• Fact No. 6

Between 2008-2011, the thousands of Gurjar protestors blocked rail routes and highways between Delhi and Mumbai. They targeted Jaipur-Delhi, Jaipur-Agra and Mumbai-Delhi transport routes. The protestors burned down the police station in Sikandara town and caused unrest in more than 36 towns. 37 people were reported dead, about 70 were gravely injured and hundreds were left wounded in the tussle between Gurjars and Rajasthan police.

  • Fact No. 7

Sporadic violence broke out on 26 May 2008 and the government had to announce a ‘Bandh’ in the state. The last Gurjar protest that continued for a week, resulted in a massive loss of Rs. 100 crores for the Indian Railways. Due to protests, the railway authorities had to reschedule 326 express trains due on Kota-Mathura route. 1.9 lakh passengers cancelled their tickets on website since May 21, due to Gurjar protests.

  • Fact No. 8

The agitation finally ended when the Rajasthan CM Vasundhara Raje agreed to accept their demands regarding 5% reservation under the SBC (Social Backward Class). The Rajasthan high court intervened in this case because the demands of Gurjar community were not only unreasonable, but illegal according to the Indian constitution. 5% quota was granted to the Scheduled Backward classes (including Gurjars, Gadarias, Gadia Lohars, Banjaras and Raikas). It exceeded the 50% quota mandated by the SC. Therefore, the Jodhpur bench instructed the government to turn down this request.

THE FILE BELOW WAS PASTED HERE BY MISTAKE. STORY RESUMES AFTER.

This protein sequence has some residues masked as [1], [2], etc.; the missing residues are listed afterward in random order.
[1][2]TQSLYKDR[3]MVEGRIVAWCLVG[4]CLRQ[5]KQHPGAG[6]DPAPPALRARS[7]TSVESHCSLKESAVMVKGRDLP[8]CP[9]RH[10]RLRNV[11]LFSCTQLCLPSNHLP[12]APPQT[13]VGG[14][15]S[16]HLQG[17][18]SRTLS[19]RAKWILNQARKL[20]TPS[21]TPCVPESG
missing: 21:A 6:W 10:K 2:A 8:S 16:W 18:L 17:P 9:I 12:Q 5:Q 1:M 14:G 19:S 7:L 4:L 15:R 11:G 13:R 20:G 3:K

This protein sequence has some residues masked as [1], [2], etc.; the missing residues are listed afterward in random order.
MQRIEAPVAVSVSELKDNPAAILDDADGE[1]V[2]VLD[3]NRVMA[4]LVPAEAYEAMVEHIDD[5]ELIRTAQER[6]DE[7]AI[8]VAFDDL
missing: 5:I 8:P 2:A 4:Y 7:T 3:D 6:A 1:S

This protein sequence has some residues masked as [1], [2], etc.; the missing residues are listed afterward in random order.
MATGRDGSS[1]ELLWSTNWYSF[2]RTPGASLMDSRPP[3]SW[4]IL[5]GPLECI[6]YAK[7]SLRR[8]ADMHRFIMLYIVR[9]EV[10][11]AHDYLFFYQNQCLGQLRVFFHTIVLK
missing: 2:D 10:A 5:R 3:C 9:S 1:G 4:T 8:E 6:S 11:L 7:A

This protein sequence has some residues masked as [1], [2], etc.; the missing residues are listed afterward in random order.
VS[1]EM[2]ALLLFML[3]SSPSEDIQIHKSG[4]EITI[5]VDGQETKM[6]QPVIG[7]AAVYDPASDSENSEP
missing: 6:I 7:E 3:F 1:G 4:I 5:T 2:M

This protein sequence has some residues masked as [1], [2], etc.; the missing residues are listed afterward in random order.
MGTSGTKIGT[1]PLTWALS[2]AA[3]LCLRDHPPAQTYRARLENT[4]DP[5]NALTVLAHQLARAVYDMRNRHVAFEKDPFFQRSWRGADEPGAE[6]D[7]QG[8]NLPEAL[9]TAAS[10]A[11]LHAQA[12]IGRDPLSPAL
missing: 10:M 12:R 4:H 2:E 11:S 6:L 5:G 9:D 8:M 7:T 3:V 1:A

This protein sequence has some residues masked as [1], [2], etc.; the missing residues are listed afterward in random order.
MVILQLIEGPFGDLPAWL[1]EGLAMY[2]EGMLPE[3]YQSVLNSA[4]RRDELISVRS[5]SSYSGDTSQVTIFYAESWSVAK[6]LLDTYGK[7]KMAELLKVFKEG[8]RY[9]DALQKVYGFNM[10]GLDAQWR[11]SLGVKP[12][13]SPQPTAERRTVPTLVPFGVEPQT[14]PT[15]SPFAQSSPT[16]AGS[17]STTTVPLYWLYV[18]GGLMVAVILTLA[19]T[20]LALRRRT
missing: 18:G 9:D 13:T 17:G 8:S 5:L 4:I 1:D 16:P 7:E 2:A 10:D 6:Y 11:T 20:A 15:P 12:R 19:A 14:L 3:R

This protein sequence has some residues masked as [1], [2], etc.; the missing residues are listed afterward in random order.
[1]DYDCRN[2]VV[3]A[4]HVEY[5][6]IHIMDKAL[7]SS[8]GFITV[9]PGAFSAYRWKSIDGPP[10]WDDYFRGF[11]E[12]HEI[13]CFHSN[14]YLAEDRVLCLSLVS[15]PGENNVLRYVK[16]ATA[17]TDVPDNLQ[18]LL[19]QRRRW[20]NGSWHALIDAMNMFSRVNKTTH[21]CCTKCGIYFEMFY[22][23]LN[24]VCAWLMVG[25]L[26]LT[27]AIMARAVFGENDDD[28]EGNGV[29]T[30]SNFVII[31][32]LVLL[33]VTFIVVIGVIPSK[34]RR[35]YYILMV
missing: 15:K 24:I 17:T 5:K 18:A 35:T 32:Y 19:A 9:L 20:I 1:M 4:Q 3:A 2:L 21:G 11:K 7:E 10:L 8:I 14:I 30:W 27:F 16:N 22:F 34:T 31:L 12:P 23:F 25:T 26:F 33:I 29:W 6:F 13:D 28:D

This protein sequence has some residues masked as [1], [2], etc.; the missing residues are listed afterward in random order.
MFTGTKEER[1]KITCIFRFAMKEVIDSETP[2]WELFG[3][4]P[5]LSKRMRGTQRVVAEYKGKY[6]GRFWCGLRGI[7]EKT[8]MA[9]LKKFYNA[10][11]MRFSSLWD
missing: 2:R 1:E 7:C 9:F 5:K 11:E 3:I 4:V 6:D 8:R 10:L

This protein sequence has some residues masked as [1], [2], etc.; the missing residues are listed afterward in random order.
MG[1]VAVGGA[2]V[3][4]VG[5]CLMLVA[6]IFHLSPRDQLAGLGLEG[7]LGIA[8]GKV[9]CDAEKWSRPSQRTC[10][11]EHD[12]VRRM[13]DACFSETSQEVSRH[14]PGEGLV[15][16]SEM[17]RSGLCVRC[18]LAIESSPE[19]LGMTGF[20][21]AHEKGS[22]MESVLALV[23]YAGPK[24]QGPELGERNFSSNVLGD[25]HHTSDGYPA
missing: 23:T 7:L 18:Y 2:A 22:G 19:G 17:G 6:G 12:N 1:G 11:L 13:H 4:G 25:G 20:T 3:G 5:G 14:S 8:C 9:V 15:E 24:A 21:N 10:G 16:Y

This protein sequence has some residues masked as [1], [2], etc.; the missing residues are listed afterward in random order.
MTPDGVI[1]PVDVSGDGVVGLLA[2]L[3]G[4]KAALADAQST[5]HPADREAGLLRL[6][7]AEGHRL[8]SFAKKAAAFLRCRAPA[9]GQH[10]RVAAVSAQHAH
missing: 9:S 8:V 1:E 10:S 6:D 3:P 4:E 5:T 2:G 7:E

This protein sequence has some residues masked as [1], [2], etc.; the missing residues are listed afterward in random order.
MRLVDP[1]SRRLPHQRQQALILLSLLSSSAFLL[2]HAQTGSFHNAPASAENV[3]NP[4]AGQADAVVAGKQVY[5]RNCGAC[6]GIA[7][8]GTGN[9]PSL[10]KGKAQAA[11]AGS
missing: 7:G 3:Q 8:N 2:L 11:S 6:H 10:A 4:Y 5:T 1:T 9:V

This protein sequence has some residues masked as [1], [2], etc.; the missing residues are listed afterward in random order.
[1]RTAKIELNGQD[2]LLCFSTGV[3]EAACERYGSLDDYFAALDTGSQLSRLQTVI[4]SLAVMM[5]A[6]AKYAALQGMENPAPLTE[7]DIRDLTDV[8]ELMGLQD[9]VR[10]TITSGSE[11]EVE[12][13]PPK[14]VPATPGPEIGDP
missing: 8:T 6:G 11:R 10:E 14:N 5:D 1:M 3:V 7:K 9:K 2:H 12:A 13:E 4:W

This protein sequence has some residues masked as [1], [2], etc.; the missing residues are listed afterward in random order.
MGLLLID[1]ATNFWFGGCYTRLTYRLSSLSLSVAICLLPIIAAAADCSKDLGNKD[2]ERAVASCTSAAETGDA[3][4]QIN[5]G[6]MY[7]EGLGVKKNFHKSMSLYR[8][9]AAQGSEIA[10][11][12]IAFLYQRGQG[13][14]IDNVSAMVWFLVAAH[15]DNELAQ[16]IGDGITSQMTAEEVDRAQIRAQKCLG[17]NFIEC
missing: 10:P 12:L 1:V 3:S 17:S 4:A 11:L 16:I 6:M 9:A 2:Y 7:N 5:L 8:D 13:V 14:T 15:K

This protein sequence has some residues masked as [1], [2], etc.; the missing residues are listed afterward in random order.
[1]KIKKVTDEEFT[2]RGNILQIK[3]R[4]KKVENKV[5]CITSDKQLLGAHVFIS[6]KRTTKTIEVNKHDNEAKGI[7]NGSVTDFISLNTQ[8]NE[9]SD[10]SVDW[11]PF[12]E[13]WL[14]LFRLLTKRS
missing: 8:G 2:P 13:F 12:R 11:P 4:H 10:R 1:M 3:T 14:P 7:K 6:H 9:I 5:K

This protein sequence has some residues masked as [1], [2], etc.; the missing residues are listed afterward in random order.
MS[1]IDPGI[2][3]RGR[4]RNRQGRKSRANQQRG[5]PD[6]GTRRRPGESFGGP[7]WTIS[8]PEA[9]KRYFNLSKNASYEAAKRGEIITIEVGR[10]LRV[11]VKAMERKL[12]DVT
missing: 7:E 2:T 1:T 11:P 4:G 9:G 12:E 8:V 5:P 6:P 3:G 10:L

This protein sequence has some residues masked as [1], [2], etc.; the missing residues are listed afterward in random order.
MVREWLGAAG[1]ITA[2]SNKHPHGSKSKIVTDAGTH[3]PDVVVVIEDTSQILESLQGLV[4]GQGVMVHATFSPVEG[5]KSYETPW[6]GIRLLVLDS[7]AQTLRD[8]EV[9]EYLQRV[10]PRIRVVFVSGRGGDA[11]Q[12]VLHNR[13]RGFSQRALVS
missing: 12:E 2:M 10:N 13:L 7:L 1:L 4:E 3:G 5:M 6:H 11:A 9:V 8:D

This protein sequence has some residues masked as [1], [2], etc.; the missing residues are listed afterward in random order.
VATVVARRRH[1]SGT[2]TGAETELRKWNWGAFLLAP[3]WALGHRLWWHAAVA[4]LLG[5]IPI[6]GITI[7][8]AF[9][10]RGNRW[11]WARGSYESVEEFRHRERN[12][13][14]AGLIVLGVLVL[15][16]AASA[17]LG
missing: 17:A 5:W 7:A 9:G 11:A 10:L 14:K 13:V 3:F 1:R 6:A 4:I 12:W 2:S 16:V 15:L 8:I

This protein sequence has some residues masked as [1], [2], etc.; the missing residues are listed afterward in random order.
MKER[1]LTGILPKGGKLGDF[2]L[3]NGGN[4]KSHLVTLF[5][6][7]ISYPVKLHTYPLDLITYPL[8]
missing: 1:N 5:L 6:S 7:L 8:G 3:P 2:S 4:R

• Fact No. 9

The Gurjars conducted protest marches against this decision. Expressing concern over the deteriorating law and order in state, the Rajasthan High Court sought a reply from the DGP and Chief Secretary when they failed to arrest the protesting members.  The Gurjars conducted several rounds of talk with the Raje government that failed to break the deadlock.  The court’s order resulted in agitation amidst local Gurjar communities while Bainsla and other anti-social elements were planning yet another Gurjar Andolan in Rajasthan.

  • Fact No. 10

Rajasthan government, on behalf of the Gujjars, applied for a stay in High Court. On December 9 2016, the court refused a grant on stay and scrapped 5% additional reservation for the SBC classes. Since the court had put an end to Gujjar reservations, the community leaders approached Raje government yet again. Despite knowing that their demands were unreasonable, Rajasthan government assured them that it’ll file a petition in the Supreme Court against the High Court ordinance. Concurrently, they’re running  the progressive ‘Dev Narayan Schemes’ to uplift the status of backward Gurjars living in remote villages. Moreover, the authorities are trying to knock some sense into the members of the community.

It’s sad, but surprising that reservation is not just an Indian phenomenon. In 2003, the US Supreme court agreed to the plea of academic institutions that demanded the use of race as a criteria for admissions. The bigger question however is, even if the apex court grants the request of the Gurjars, will it actually uplift their status in the society?